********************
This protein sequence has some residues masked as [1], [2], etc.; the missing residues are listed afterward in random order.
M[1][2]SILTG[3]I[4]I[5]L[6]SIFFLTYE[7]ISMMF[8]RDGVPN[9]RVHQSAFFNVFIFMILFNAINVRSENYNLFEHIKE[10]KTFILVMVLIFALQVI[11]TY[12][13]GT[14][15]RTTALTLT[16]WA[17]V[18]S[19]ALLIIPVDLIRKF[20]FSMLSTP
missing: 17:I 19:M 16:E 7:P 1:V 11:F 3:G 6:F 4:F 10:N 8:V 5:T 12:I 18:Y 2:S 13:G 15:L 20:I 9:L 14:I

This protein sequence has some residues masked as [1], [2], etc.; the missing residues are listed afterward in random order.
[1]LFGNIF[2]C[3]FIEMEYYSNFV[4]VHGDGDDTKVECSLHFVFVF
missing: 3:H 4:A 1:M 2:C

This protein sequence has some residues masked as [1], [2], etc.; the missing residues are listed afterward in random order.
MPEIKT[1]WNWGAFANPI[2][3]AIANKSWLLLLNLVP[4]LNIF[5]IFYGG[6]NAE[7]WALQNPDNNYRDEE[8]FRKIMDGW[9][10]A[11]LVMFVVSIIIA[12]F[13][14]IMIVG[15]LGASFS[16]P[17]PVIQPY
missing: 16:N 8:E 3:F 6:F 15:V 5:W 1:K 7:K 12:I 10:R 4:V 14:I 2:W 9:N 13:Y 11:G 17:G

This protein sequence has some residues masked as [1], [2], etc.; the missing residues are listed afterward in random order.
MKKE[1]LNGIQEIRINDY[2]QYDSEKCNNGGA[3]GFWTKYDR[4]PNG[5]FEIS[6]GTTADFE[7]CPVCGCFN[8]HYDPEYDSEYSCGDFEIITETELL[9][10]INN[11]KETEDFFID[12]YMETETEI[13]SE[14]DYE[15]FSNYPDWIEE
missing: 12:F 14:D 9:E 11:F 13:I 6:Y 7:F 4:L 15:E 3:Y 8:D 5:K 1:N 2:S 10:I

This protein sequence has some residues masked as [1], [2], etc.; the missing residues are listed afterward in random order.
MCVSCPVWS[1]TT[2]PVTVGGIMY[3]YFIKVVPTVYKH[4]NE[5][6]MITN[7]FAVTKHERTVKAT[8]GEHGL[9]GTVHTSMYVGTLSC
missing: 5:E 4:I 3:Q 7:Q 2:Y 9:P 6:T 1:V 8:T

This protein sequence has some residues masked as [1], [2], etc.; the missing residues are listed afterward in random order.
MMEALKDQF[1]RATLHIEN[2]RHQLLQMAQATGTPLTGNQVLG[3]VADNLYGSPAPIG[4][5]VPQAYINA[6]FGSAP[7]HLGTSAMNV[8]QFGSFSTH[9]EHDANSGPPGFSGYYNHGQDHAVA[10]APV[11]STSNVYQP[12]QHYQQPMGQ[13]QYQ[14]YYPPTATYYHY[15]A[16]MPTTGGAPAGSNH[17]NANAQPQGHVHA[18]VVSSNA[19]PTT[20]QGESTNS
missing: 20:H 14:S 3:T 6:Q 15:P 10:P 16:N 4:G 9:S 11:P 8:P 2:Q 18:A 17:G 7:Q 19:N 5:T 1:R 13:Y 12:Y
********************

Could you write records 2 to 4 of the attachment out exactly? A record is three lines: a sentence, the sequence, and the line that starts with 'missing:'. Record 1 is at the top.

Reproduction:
This protein sequence has some residues masked as [1], [2], etc.; the missing residues are listed afterward in random order.
[1]LFGNIF[2]C[3]FIEMEYYSNFV[4]VHGDGDDTKVECSLHFVFVF
missing: 3:H 4:A 1:M 2:C

This protein sequence has some residues masked as [1], [2], etc.; the missing residues are listed afterward in random order.
MPEIKT[1]WNWGAFANPI[2][3]AIANKSWLLLLNLVP[4]LNIF[5]IFYGG[6]NAE[7]WALQNPDNNYRDEE[8]FRKIMDGW[9][10]A[11]LVMFVVSIIIA[12]F[13][14]IMIVG[15]LGASFS[16]P[17]PVIQPY
missing: 16:N 8:E 3:F 6:F 15:V 5:W 1:K 7:K 12:I 10:R 4:V 14:I 2:W 9:N 13:Y 11:G 17:G

This protein sequence has some residues masked as [1], [2], etc.; the missing residues are listed afterward in random order.
MKKE[1]LNGIQEIRINDY[2]QYDSEKCNNGGA[3]GFWTKYDR[4]PNG[5]FEIS[6]GTTADFE[7]CPVCGCFN[8]HYDPEYDSEYSCGDFEIITETELL[9][10]INN[11]KETEDFFID[12]YMETETEI[13]SE[14]DYE[15]FSNYPDWIEE
missing: 12:F 14:D 9:E 11:F 13:I 6:Y 7:F 4:L 15:E 3:Y 8:D 5:K 1:N 2:S 10:I